One of the awesome things that came about from reading the Rocking Self Publishing Podcast was learning more and more about Audiobooks and what they can do for authors. Until the episode with Leeland Archer, I had never even thought about audiobooks. I don’t listen to them, they’re expensive, and the setup and production are ridiculously expensive.
Or so I thought.
The first blow to my thinking there is looking around and realizing that so many people really do listen to audiobooks. This is one of those things that, though it might not apply to me, doesn’t mean it doesn’t apply to readers. Audible, being owned by Amazon, is a major player and there are authors discussing making good money with the audiobooks. Even more importantly, it helps build that portfolio of work. Digital, print, audio, whatever you want. It is also a way to get more from your work but I’ll go into more detail on that in a minute.
What I also didn’t realize was ACX…well, existed. I had no idea Amazon had an analogous company to KDP and Createspace. Under the ACX deal, authors and narrators can put up their work (samples or auditions) and then bid against each other for projects.
So, say you’re an author. Put up fifteen minutes of your work and narrators can submit “audition tapes” for you to choose. They can choose their rates, based either on royalty or a flat fee, and then they make the book.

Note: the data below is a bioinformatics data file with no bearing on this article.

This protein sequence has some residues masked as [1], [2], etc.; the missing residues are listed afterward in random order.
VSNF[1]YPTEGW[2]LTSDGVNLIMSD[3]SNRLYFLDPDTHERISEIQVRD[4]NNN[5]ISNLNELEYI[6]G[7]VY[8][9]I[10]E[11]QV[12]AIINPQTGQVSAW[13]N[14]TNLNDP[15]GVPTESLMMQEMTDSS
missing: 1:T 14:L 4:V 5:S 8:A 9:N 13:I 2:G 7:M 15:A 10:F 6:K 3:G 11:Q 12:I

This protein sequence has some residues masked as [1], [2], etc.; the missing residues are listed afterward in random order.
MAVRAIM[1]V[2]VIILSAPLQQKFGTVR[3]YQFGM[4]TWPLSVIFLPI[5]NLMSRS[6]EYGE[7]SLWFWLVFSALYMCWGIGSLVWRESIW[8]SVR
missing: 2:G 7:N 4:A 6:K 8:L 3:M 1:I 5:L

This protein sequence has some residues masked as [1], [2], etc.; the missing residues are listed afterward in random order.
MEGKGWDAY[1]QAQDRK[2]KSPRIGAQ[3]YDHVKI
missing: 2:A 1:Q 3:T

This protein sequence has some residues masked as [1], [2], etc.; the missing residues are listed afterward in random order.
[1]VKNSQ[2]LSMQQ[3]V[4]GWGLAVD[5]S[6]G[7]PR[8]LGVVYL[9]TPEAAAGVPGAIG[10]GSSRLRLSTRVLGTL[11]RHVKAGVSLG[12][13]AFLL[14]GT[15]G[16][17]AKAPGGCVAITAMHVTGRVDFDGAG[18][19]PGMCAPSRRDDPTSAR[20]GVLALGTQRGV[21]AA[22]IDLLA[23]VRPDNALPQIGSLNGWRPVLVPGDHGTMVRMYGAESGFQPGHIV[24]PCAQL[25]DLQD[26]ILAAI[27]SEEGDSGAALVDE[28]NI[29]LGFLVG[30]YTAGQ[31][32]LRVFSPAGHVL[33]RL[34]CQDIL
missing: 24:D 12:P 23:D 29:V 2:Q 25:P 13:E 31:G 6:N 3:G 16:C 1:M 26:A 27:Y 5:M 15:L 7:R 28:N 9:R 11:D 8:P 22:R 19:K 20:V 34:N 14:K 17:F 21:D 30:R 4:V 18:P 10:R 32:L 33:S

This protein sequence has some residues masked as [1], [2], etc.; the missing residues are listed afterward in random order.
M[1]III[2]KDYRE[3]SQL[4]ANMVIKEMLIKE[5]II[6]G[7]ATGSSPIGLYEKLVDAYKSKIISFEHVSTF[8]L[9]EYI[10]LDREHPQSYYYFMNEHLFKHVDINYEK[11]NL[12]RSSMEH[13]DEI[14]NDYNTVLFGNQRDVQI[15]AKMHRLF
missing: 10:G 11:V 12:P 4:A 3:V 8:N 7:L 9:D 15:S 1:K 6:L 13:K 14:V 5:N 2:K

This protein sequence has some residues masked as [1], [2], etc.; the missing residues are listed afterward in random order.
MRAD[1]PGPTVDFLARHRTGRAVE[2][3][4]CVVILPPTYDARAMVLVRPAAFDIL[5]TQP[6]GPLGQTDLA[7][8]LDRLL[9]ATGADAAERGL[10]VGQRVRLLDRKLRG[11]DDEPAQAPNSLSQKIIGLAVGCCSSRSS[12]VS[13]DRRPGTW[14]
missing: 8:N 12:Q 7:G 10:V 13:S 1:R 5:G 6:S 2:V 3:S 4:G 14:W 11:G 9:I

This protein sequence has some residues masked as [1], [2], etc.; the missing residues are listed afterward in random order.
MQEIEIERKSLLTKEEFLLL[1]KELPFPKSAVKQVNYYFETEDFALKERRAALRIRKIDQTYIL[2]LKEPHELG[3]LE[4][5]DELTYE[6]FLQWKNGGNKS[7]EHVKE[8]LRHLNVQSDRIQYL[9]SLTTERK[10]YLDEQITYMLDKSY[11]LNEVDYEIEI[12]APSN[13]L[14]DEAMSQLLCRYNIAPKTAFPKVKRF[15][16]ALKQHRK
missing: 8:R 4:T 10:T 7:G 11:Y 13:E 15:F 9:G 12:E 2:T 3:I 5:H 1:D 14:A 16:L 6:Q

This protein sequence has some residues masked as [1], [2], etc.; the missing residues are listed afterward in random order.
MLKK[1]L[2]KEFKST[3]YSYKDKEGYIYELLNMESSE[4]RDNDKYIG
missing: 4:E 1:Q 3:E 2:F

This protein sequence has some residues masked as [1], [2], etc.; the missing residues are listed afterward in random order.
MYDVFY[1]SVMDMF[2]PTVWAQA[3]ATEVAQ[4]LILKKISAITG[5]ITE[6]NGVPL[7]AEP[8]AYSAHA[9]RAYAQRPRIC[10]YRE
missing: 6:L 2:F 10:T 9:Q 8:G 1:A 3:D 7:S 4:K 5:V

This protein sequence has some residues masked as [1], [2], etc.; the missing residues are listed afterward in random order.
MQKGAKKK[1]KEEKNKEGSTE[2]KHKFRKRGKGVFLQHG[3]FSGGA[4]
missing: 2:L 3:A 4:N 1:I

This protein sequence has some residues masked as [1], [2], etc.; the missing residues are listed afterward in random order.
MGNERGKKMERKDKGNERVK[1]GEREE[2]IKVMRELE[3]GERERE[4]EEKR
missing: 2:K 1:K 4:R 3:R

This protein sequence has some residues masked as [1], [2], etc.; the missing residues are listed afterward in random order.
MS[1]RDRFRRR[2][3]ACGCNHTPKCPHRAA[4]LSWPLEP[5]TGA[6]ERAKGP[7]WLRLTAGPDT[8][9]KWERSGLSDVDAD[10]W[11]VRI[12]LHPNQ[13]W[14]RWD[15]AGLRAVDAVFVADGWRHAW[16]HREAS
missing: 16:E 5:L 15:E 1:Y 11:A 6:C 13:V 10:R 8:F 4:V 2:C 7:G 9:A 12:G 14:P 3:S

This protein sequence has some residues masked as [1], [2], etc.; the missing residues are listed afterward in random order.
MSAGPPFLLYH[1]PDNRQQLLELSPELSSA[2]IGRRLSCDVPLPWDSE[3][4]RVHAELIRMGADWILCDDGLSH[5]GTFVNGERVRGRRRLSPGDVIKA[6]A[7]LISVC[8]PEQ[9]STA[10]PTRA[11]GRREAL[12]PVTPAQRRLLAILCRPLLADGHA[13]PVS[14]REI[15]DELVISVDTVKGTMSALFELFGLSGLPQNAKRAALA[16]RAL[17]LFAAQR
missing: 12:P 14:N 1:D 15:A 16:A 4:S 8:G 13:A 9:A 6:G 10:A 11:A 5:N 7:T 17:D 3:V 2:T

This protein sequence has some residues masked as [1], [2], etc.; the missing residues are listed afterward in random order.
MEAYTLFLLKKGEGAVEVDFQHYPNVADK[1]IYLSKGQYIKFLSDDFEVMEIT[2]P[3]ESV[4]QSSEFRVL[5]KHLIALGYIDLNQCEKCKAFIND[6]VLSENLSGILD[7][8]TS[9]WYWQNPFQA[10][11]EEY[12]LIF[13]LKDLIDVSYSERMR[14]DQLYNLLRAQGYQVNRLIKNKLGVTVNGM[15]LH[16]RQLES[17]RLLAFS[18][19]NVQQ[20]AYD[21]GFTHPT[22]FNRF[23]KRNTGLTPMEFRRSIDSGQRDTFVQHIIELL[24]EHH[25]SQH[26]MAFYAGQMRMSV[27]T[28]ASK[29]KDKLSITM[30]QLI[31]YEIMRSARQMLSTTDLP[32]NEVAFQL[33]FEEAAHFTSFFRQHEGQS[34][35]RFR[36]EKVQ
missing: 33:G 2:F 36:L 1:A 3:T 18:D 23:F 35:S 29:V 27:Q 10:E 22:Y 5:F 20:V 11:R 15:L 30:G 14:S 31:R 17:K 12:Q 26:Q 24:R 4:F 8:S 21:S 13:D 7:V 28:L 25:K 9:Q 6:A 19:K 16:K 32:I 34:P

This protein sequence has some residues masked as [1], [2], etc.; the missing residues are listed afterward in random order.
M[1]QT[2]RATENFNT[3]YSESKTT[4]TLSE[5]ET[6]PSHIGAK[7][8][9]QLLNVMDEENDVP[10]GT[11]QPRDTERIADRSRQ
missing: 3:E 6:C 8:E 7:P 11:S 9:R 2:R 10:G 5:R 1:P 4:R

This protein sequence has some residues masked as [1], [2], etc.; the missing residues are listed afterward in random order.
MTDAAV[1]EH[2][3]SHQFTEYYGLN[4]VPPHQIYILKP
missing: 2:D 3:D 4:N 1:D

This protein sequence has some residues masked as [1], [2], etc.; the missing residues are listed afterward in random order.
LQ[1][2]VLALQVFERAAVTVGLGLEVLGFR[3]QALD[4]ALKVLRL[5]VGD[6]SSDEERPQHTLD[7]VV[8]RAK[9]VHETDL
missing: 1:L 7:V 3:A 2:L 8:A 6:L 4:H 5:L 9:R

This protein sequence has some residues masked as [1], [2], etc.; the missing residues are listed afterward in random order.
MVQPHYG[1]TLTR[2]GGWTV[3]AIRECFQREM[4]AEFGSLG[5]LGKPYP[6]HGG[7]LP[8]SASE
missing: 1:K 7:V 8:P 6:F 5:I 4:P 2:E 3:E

And that’s where getting more from your work comes from. I have absolutely no way to make an audiobook. It’s expensive (like several hundred dollars an hour) and I can’t front that much. I also can’t do it myself, I don’t have the equipment and addition of a well crafted Tennessean/Mississippian/Arkansan accent. Also, I find public speaking to be one of the three most terrifying things ever (the others being spiders and the ocean).
So, barring this, a Sorcerer Rising audiobook is not going to exist. If a production company comes along and pays me, sure, but those are as bountiful as movie deals or publishing contracts. It’s just not something I, or most, would have the time, money, or expertise to do.
That said, I have put next to no research into this. Giving up a sizable royalty and relying on someone else to maintain the quality of the work, is daunting. Hell, relying on myself to know what makes a good narrator is even worse, especially given that I don’t listen to ebooks. It’s something I’m still looking into, and I’ll add whatever research I find as I go along.
Additionally, if anyone has any experiences or articles they’ve found, feel free to share them.